I have no formal qualifications in anything of which I am saying, but I have read a lot and watched a lot of documentaries over the years about this great prince; I am also an amateur genealogist. I like reading books about wars and royal classes from the 11th to the 17th century and all over the world not just limited to Europe. I read and study these independently to assist me to write such things accurately in any fiction I write, I write a lot containing feudalism generally in many of my fantasy works.
I also educate myself on all kinds of superstitions around the world and so-called heathen beliefs, to again, make my worlds seem more real. I have studied the social sciences to help me further, though I gave up my undergraduate qualification when I found my illness and having a toddler very difficult to juggle with university studies.
By and large I try hard to learn about all things cultural and I think if you are making worlds that aren’t based on Earth or are based on an earlier time on Earth, you need to do the same thing too, otherwise everything will seem unreal to the reader.

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Peter Pan Review

I finished reading Peter Pan in November 2015 because it is one of the children’s classics I’ve never picked up to read before; I liked it a lot and the characters seem more real, solid and not as passionate in their hatred for one and other like I thought because of various movies.
I was told by a fellow reader of the book that “it is a book about dead children”, though personally I don’t see it; because then you would need to explain to me why Wendy remembered Neverland and grew up and had a grandchild who took her place with Peter in Neverland at the end of the book.
Anyway, there are many things to note about the tale. Peter Pan was more of a bully than a hero in the book, unlike what media portrays and Hook is more of a softy than you are initially told. Perhaps I see this because I am a sympathiser of villains in most books and movies? Though from what I got from the book, Wendy and her brothers were more or less bullied into staying in Neverland for much longer than they wanted, until eventually Wendy put her foot down and went home with her brothers in tow.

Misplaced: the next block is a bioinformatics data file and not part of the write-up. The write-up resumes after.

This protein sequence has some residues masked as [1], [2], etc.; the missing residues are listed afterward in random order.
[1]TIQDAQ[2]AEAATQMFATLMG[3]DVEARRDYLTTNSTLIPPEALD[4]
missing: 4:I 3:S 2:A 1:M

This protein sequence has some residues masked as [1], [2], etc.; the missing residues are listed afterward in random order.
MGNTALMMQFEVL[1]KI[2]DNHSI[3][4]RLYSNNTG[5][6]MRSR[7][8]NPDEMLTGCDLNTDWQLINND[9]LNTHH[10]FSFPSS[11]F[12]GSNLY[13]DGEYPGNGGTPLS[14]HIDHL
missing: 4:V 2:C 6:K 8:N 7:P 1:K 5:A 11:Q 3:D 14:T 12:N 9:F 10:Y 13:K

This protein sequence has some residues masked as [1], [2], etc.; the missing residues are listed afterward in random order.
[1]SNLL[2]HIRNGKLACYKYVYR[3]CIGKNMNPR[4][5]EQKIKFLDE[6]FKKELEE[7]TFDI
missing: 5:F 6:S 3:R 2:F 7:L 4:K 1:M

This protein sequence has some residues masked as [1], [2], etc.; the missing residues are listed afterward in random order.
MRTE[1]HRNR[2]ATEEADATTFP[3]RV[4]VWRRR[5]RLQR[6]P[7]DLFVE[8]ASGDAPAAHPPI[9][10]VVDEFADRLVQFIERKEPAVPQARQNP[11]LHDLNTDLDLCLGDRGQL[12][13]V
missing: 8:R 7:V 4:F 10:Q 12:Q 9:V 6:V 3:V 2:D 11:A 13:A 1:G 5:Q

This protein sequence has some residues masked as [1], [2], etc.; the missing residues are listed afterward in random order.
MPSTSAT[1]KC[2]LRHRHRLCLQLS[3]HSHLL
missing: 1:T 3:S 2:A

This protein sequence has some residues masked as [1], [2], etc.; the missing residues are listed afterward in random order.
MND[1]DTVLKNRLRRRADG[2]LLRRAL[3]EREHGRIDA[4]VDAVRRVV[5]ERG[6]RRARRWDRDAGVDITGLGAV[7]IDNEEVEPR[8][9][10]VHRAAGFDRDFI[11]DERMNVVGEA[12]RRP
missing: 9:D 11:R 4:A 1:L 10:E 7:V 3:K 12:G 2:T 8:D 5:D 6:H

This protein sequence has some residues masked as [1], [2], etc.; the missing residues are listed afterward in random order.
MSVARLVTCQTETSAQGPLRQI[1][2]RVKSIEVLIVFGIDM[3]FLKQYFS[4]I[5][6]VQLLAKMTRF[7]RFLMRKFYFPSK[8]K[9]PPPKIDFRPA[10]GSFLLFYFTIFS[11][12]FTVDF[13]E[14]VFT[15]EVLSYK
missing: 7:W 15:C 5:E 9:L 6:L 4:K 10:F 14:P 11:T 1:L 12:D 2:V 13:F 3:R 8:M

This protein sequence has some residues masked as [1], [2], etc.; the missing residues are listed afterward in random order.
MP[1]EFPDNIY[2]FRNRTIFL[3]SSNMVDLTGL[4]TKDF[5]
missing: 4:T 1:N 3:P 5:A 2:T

I am also surprised at how young Peter Pan is supposed to be in the book, he had all of his milk teeth still, this puts him around three to six years of age, yet it’s a very popular idea that he is between nine and thirteen.
Also, my husband gave me some information about Peter Pan, because I noticed that the dog, Nana, was a Newfoundland in the book, not a St Bernard which again, is a very popular notion in movies – this was apparently popularised by the fact that Walt Disney’s artist for Nana in his Peter Pan adaption didn’t know how to draw Newfoundland’s properly, whether or not this is true or not I have no idea, but it is funny how easily lead society is with new notions, isn’t it?
The closest movie to the book in my opinion is Hook with Robin Williams, because it focuses on the most forgotten aspects of the book; such as the sheer conceitedness of Pan to Hook and how Hook was very noble and proud and despised Pan’s arrogance and the fact that he felt a little guilty fighting him because of the age difference. Then there is the fact that Wendy grew up and Pan reacted badly against her aging and developed a relationship with Moira her granddaughter. I personally think that if J.M Barrie had ever written a sequel to Peter Pan then this movie adaption would be the closest thing to what I think Barrie would have written himself!
I enjoyed the book much better than the movie adaptions out there and I have often thought of my own stories regarding the characters, which I suppose should go into my fan fiction blog, whenever I am ready to set it up.

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The Watch

I do not claim any rights to this image.

What fantasy fan would be complete without venturing into the genres of science fiction, comedy and horror occasionally?